Partners Break Ground for Dallas Multifamily Property
Dallas--A joint venture formed by Prescott Realty Group, Northwestern Mutual and AREA Property Partners has started construction on a new mixed-use development on the old Shamburger Lumberyard site in Dallas.
By Dees Stribling, Contributing Editor
Dallas–A joint venture formed by Prescott Realty Group, Northwestern Mutual and AREA Property Partners has started construction on a new mixed-use development on the old Shamburger Lumberyard site in Dallas, near the campus of Southern Methodist University. The project, which will create 417 apartment units and 9,100 square feet of new retail, is the latest (third) phase of the revitalization of the University Crossing area.
The fist phase of the revitalization was a new garage adjacent to the light-rail Dallas Area Rapid Transit (DART) line running through the area. Phase II was the construction of the Shelby, which opened in October 2009 and includes 55 residential lofts and 3,500 square feet of retail located on SMU Boulevard. The three phases will have a combined projected taxable value of close to $60 million.
According to the JV, the new mixed-use development will be a major catalyst for the first-ever TIF district established by the city of Dallas, which is transit oriented. The TOD TIF includes 559 acres in addition to public rights-of-way stretching to the south from the Lovers Lane/Mockingbird area along the DART light-rail line to the Lancaster/VA Medical Center region. The new mixed-use development is within walking distance of the Mockingbird rail station.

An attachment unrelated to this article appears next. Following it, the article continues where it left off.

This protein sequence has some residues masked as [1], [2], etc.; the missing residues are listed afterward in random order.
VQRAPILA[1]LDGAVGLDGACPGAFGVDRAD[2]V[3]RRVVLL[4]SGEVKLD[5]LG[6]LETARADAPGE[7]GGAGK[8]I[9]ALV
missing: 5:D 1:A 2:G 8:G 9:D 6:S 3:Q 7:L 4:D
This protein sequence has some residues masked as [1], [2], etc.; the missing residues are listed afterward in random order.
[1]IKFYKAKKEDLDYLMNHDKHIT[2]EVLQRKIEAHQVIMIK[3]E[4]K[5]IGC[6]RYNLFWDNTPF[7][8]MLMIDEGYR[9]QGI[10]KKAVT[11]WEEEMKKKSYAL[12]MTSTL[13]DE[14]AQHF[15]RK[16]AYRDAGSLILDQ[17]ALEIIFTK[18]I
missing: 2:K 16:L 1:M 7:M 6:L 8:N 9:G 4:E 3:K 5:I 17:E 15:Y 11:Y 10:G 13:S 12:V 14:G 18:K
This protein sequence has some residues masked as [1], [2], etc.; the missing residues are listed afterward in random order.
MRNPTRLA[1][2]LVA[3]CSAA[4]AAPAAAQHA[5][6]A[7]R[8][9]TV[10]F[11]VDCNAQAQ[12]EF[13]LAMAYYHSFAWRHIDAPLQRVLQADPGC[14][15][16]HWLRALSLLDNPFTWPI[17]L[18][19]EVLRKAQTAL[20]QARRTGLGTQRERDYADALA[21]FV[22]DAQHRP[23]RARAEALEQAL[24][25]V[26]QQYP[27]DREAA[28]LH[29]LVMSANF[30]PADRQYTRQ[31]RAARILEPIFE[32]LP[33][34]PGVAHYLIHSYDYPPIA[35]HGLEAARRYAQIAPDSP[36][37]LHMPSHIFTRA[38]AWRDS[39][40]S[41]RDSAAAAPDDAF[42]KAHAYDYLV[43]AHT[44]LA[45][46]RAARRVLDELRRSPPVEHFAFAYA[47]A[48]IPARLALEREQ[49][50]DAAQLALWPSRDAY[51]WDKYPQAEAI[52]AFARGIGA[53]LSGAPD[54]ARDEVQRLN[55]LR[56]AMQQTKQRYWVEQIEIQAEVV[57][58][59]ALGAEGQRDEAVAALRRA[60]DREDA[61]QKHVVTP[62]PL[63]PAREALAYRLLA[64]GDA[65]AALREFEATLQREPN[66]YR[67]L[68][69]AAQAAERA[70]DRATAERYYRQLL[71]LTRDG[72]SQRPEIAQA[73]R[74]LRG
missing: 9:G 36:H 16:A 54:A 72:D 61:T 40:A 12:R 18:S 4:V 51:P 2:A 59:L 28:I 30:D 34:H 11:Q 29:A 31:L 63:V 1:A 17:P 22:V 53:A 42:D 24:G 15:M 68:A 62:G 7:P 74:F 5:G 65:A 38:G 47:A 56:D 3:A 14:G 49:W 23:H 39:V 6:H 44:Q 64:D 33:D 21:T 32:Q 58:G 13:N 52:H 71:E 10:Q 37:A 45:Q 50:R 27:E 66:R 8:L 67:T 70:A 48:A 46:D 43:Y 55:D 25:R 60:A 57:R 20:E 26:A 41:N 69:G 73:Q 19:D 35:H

The development will generate revenue for the TOD TIF, but it is being undertaken with private funding, and will not use any TIF funding or city of Dallas incentives. “The creation of the TIF was not meant to be a financing vehicle for the Shamburger project,” Jud Pankey, CEO of Prescott Realty Group, tells MHN. “The intent was to spur development around the stations that would not otherwise occur. Shamburger happened to be the catalyst project that provided the tax increment for the southern sector.”
Pankey adds that the partnership is contemplated using Community Development Block Grant dollars with the sponsorship of the City of Dallas, but in the end, the dollars were not needed. “Bond funds from the city and other grants are being used to improve certain streetscapes and connections to the light-rail station within the neighborhood,” he says. “These improvements have been in the works for a number of years and will provide better pedestrian connections to all neighborhood points of interest, including the expanding Katy Trail, a pocket park, the George W. Bush Presidential Library, and Mockingbird Station.”